You'll hear many people say the holiday is 'fake' or a 'lie' because it didn't originate in africa. It was created by Dr. Maulana Karenga in 1966, who is an american and currently a Professor and Academic Adviser Department of Africana Studies at California State University.
Originally, Kwanzaa was created to give people of african heritage an alternative to the existing holidays and an opportunity to celebrate themselves and their history, rather than simply imitate the practices of the dominant society. The founder later decided it should not be an alternative to faith based holidays and could be celebrated along with the other holidays by anyone. However, very few people actually celebrate the holiday today. Most americans of african heritage today prefer to consider themselves to just be american and have issues with the principles of Kwanzaa and the man who created the holiday.
The name Kwanzaa derives from the Swahili phrase 'matunda ya kwanza', meaning first fruits of the harvest. Kwanzaa is modeled on first-fruits or harvest celebrations in ancient Africa, especially on Southern African first-fruits celebrations like Umkhost of Zululand which has seven days. Crops are symbolic of the rewards of productive and collective labor, which is one of the seven principles of Kwanzaa.
The links below provide more information:
Malacca (Jawi: ملاك; Malay: Melaka), dubbed as Negeri Bersejarah (Malay: historical state) or Negeri Hang Tuah (Hang Tuah state) is the third smallest state of Malaysia, after Perlis and Penang. It is located in the southern region of the Malay Peninsula, on the Straits of Malacca. It borders Negeri Sembilan to the north and the state of Johor to the east. The state's capital is Malacca Town.
Malacca is well-known for its food. Most notable of all is the Nyonya-Baba cuisine which is a mixture of Chinese and Malay cooking with most dishes being spicy in nature. Interesting dishes of the Peranakan include Itek Tim (a soup containing duck and salted vegetables), Ayam Pong Teh (chicken casserole with salted brown-bean sauce) as well as the famous Nyonya Laksa.
Baba-Nyonya house in Melaka
The Portuguese colonization of the early 16th century also contributed dishes like Devil's Curry and Portuguese tart to the town's already rich cuisine. The interesting Chinese cuisine in Melaka includes the popular Chicken Rice Ball as well as dodol, a sort of solidified pudding generally made with durian or coconut. Ikan Bakar restaurants are also popular in Melaka with places like Umbai, Serkam and Alai being the choice of the populace.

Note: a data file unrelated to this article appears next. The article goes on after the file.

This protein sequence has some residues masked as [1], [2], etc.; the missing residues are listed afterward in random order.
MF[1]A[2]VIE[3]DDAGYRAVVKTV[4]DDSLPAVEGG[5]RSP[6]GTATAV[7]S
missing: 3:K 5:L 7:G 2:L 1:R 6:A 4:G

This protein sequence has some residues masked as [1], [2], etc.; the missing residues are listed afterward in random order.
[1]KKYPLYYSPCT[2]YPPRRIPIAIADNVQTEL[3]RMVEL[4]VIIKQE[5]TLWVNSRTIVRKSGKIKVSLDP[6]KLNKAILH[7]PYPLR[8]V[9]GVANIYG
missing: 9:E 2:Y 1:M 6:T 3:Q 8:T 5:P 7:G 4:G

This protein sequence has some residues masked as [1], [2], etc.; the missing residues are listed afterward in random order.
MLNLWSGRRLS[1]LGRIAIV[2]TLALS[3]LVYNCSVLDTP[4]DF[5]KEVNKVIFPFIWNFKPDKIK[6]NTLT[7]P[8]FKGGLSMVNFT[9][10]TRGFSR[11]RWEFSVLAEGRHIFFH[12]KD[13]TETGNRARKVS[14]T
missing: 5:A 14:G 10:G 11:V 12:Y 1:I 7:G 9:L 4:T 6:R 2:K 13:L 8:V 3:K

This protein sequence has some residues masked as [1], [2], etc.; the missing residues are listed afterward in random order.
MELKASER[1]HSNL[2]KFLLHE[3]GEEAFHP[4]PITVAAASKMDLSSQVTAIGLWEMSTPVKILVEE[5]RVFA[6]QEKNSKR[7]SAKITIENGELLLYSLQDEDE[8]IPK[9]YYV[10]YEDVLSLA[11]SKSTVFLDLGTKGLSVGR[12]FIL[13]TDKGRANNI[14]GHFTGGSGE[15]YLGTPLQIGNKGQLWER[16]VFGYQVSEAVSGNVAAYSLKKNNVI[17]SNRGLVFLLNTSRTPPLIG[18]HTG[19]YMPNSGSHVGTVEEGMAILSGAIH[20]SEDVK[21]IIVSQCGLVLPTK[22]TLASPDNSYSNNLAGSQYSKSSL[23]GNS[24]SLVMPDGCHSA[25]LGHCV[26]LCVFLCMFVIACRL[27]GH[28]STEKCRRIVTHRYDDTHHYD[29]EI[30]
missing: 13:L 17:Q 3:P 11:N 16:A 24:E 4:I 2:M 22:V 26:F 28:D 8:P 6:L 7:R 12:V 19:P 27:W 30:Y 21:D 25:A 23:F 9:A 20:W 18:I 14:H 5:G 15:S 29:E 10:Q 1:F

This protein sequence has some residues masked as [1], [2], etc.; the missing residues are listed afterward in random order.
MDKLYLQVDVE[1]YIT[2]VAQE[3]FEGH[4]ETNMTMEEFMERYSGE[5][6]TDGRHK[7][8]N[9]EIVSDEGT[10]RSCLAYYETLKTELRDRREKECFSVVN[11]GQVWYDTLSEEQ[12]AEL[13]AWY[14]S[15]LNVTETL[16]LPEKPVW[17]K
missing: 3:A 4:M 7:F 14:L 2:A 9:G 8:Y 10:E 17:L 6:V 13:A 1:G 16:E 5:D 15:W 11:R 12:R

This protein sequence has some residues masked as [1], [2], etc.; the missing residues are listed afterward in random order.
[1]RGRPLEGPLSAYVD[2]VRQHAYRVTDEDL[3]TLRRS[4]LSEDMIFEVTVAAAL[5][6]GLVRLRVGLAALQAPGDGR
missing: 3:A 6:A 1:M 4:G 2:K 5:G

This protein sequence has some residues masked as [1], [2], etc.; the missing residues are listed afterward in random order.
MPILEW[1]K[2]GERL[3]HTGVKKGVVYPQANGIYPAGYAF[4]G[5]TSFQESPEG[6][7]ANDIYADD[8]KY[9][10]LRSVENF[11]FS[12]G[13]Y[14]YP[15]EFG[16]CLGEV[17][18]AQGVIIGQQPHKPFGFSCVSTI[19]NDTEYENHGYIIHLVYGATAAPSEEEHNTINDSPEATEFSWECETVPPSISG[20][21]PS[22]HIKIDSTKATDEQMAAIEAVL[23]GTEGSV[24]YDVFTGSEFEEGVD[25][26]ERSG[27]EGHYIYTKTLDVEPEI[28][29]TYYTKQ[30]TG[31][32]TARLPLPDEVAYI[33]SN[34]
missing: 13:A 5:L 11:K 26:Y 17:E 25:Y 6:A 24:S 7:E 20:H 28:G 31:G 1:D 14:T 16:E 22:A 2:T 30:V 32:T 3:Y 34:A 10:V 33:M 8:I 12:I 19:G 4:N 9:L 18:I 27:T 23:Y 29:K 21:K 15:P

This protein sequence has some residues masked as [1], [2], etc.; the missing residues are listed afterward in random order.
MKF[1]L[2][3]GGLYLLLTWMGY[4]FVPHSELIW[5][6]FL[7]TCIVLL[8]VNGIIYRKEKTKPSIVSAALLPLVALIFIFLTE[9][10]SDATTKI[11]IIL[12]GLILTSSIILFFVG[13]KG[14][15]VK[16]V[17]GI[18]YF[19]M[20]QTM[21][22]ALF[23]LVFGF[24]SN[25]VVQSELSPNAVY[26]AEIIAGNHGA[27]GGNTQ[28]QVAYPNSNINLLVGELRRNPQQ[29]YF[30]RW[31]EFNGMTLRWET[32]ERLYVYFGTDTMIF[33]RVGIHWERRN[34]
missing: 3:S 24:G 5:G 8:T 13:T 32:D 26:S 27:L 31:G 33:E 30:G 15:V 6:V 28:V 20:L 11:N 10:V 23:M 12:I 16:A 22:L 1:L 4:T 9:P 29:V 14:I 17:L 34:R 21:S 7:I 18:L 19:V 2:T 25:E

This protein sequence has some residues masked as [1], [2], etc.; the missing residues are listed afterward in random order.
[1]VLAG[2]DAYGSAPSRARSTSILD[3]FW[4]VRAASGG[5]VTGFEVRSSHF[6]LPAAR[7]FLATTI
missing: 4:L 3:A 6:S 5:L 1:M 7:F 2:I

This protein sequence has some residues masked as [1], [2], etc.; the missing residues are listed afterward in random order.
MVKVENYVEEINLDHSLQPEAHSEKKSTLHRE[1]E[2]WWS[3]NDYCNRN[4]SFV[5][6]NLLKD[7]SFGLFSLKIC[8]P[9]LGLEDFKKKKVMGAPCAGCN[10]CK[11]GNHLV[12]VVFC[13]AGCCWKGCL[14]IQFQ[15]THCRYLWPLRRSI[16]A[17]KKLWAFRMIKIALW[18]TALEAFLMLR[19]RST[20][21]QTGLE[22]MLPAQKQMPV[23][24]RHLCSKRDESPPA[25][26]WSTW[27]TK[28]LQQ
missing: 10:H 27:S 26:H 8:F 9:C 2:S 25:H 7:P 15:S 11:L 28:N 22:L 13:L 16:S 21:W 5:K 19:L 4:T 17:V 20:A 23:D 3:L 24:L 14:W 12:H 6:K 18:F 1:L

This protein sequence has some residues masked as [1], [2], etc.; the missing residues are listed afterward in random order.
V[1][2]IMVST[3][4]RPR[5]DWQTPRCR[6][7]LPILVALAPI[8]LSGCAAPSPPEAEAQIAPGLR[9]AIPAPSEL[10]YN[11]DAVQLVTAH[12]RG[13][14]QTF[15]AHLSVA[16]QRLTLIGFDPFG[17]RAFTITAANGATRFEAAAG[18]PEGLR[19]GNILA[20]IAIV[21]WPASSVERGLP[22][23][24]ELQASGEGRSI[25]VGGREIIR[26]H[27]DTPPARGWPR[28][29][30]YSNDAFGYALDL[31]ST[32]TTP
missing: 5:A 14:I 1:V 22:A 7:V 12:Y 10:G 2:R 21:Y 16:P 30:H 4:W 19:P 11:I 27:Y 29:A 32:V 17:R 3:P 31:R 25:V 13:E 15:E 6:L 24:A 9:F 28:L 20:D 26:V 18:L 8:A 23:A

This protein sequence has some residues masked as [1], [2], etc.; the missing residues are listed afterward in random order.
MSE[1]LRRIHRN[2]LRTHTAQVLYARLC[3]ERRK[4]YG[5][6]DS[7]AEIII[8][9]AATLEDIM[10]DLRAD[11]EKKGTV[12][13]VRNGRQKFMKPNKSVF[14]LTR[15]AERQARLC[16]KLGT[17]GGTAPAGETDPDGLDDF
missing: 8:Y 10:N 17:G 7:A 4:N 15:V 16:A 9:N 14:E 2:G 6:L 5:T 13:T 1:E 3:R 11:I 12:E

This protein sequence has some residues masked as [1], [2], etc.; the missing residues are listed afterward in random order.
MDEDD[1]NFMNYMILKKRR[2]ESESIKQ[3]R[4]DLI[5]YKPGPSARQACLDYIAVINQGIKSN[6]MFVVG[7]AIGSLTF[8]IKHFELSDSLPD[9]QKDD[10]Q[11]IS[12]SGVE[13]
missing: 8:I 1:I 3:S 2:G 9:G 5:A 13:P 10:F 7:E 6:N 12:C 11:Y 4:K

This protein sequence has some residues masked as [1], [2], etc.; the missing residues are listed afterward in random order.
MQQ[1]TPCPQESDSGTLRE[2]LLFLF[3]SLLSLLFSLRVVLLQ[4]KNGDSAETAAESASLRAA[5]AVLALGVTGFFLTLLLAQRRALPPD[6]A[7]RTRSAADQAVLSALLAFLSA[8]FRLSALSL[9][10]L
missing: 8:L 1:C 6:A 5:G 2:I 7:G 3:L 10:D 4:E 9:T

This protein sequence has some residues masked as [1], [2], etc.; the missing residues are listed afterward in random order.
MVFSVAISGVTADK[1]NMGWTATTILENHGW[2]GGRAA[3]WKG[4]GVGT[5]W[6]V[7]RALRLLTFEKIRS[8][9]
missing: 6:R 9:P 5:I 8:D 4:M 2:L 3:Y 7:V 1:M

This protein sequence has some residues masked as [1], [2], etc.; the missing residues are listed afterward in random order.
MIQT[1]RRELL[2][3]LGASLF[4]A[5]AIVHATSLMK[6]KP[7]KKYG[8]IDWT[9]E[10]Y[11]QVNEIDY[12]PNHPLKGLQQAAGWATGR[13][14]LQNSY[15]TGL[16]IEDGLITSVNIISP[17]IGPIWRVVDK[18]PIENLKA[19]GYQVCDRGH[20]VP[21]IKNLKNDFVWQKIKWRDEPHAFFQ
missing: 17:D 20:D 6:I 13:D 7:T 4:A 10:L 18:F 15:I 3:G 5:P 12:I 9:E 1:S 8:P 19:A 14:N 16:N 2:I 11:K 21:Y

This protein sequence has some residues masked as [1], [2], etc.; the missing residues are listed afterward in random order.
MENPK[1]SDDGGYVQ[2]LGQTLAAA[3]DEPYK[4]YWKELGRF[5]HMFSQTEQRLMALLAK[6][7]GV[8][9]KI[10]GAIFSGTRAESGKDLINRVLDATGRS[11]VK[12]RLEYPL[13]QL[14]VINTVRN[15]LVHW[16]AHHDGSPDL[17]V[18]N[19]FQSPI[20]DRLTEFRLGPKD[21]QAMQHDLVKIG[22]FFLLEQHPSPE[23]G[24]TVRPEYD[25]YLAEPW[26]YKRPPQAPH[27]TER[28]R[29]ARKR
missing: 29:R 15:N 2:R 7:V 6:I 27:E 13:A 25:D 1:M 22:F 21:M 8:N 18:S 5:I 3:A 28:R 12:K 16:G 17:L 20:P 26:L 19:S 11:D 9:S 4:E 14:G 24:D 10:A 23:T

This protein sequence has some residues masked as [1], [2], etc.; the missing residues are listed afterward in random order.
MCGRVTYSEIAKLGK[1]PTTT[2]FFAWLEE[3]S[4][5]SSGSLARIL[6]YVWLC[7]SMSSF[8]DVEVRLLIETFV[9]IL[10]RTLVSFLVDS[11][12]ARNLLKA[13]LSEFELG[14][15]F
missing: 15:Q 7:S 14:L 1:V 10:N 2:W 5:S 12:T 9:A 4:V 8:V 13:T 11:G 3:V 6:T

The average tourist can find most popular Malaccan cuisine at the foodcourts or medan selera as they are referred to in the local Malay language.
Melaka's ethnic Portuguese population is a unique cultural and historical legacy of Portuguese colonization in the 16th and 17th century. Even to this day, many of the ancient traditions passed down since the Portuguese occupation are still practised, i.e. "Intrudu" (a water festival that marks the beginning of the Catholic fasting season, the season of Lent), "branyu" (traditional dance), "santa cruz" (a yearly fiesta of street celebrations).
As a trading port, Malacca became a meeting point for every seafaring nation. Persians, Arabs, Tamils, Malabarese and Bengalis from the west; Javanese, Sudanese and Sulus from the archipelago; Chinese, Thais, Burmese as well as Khmers ventured here in search of profit through trade, piracy and plunder. Each in turn left something of their own culture to be forged and blended into a new and unique mix.
Malacca today is a land of many sights and attractions, rich in colour and contrasts. The multi-racial population live and work in harmony, yet preserving the traditions and cultures unique to each race. Malacca's fascinating cultures are strongly evident everywhere one goes. From the typical roadside stall to the royal palace, the rich heritage of Melaka's cultural traits continue to influence the lives of the people here.
Cultural diversity abound in the games played, in the savoury food prepared, in the many art forms and pastimes, in the colourful festivals that are reverently looked forward to and indeed in the many facets of their lifestyles. So rich and fascinating are the cultures that volumes have been written about them. Visitors to Malacca too, are often awe-inspired by the sheer fascination of the multi-faceted cultures.
As Islam is the official religion of Malaysia, this also applies to Malacca but still provides the freedom of religion for all. The mosques in Malacca has very unique architectural works that can fascinate all. The churches and temples are also tourist attractions in Malacca.
Malacca is a multi-racial place of friendly, warm hearted people, comprising of Malays, Chinese, Indians, Baba-Nyonya, Portuguese and Chitty.
Malacca offers a broad range of flavours. The adventurous gourmet will be spoilt for choice with a selection including Malay, Western, Chinese, Indian, Thai or a rich melange of cuisines. Malacca is also the birth place and home to Peranakan cooking, that exotic blend of Chinese and Malay savoury cuisines. Piquant Portuguese dishes are also exclusive on local menus, reflecting this community’s indelible influence on the state’s rich culture and cuisine. So, it’s a must to relish every bit of everything, when in Malacca.